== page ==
Although 50-ish construction worker Gary has a home in a battered trailer on the outskirts of Petulia, Mississippi, his heart is somewhere else. Still haunted by his experiences in the Vietnam War, Gary is devastated by what he sees around him; after all these years, the destruction of the
war is almost impossible for him to fathom.
Gina, his emotionally fraught wife, is having an affair, while his twenty-something daughter, Lulu, is about to pack up and leave for the bright lights of New Orleans. Existing only by shutting out the world, Gary turns to drink and drugs, spending his days downing vodka and prescription medications, choking on the memories and the way his place keeps changing shapes.
Deeply closeted, Gary has spent much of his life struggling with his sexuality, haunted by the dreams of when was younger, mixing drinks and dancing seductively behind a bar, love coming his way in the forms of beautiful ones. Gary knows that he can't go back, so now he drinks alone at the kitchen table, "knowing that all the bottles have run out."
One night at a local gay bar, Gary meets Zachary, a skinny, ghostly twenty-six year-old. With his crooked teeth and his obvious addiction to drugs, Gary spies a kindred spirit, a similarly troubled soul. The two eventually go home together, coiled in a type of shared intimacy.
Gary, however, regrets that he has disappointed Gina again. Tired of her husband's drinking, Gina moves in with another man.
For Gary, it's easier just to swallow the pills and hear the music no matter where it's coming from. Ironically though, it is in this time of great melancholy that Gary does try to embrace life once again.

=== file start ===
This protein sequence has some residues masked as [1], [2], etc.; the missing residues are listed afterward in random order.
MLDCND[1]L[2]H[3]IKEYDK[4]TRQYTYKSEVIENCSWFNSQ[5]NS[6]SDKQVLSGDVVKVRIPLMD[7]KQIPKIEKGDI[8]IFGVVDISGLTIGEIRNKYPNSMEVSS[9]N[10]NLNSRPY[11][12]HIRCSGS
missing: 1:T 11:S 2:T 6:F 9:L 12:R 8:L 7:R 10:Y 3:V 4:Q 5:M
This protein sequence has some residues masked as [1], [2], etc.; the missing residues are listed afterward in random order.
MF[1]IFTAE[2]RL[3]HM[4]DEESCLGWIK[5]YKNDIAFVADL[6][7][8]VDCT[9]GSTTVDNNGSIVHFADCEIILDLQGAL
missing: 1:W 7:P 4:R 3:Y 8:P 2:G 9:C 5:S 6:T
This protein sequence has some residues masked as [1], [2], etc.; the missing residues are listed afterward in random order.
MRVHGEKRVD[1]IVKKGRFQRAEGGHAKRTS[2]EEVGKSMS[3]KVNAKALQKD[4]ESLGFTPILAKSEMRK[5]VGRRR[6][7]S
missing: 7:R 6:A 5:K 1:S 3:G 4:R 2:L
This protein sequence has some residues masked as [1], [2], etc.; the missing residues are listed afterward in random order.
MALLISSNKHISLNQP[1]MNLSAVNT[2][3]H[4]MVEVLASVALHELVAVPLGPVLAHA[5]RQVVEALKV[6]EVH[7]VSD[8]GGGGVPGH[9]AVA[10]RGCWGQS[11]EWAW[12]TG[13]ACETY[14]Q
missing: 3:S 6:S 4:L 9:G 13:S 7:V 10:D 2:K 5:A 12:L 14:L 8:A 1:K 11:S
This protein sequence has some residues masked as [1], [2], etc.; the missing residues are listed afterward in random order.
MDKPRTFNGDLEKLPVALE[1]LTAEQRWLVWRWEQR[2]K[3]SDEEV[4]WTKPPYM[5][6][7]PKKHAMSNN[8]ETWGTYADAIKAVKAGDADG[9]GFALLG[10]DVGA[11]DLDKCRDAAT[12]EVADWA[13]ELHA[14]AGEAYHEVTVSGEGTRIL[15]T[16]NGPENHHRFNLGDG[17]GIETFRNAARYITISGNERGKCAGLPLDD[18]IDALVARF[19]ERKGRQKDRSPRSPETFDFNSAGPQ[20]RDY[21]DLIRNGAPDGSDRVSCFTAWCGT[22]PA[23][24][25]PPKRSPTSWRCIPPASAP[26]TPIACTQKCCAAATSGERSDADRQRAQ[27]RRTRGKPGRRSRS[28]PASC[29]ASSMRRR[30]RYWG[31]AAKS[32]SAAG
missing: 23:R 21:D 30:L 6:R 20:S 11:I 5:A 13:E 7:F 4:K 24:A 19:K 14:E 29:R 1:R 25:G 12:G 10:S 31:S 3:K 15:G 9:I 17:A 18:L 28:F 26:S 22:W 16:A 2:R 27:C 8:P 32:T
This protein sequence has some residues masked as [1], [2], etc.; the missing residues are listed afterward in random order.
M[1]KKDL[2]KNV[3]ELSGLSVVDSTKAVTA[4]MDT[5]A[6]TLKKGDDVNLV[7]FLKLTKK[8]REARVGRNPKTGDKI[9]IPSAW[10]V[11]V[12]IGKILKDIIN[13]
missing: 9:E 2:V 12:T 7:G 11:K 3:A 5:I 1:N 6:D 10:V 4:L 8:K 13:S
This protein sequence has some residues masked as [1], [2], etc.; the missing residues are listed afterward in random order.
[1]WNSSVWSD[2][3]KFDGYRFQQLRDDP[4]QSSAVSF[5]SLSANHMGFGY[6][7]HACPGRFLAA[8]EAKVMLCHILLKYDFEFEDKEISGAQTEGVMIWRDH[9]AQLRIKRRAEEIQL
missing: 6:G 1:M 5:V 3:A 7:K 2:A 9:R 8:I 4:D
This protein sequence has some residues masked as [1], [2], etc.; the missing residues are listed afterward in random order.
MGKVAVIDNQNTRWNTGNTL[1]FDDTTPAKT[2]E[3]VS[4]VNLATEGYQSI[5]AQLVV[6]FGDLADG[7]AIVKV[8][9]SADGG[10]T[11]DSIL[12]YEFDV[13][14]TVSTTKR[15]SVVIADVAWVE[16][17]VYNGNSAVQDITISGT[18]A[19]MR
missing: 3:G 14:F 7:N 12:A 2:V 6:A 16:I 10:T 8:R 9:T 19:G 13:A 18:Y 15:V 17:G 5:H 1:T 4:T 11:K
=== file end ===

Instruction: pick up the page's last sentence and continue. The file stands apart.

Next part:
He asks Zachary to move in with him, much to the mortification of the townsfolk who are beginning to whisper and gossip about their relationship. When Gina discovers what her husband has done, she's disgusted, her small town bigotry and homophobia all too visible. Gary, however, sees it a second chance as the world he knows shifts beneath him and he begins to become wiser.
In this deeply intuitive and exquisitely written novel, two very conflicted men find themselves in the heart of turmoil
and a society that refuses to accept them for who and what they are. Tired of the constant "rattrap of pain," Gary and Zachary find tenderness in the midst of profound grief.
Growing old, Gary sees that he has missed his chance at a love like Zachary. In his vibrant youth, maybe Gary could
have been his lover. But he is no longer youthful, perhaps not even sane. On the other hand, Zachary is the lost puppy, the vulnerable soul and the disconsolate drifter who is desperate to be mothered and loved.
Author Martin Hyatt beautifully traces Gary and Zachary's journey through the landscape of working class Mississippi, skillfully exploring their angst, grief and, ultimately, their doomed love.
True love can turn up in the unlikeliest of places, but menace can also lurk just around the corner. These men are "prisoners of war" lost in a cage of "soft sighs and sharp images," struggling to find hope in the face of impending danger.